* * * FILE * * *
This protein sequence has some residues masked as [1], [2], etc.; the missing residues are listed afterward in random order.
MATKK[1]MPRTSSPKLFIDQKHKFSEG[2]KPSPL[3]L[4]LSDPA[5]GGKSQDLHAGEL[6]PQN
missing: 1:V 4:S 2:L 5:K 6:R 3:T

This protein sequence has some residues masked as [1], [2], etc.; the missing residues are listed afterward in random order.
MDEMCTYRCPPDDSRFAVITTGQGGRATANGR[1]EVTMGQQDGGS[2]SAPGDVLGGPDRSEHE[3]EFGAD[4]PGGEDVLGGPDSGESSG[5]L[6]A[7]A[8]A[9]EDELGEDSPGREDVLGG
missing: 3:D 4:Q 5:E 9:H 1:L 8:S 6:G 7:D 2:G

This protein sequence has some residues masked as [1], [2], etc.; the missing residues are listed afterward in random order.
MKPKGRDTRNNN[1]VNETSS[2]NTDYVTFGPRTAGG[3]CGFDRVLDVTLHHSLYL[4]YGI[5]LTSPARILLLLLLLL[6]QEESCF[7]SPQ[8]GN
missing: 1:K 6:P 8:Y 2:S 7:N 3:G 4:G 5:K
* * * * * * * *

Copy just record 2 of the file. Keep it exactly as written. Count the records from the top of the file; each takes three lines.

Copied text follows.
This protein sequence has some residues masked as [1], [2], etc.; the missing residues are listed afterward in random order.
MDEMCTYRCPPDDSRFAVITTGQGGRATANGR[1]EVTMGQQDGGS[2]SAPGDVLGGPDRSEHE[3]EFGAD[4]PGGEDVLGGPDSGESSG[5]L[6]A[7]A[8]A[9]EDELGEDSPGREDVLGG
missing: 3:D 4:Q 5:E 9:H 1:L 8:S 6:G 7:D 2:G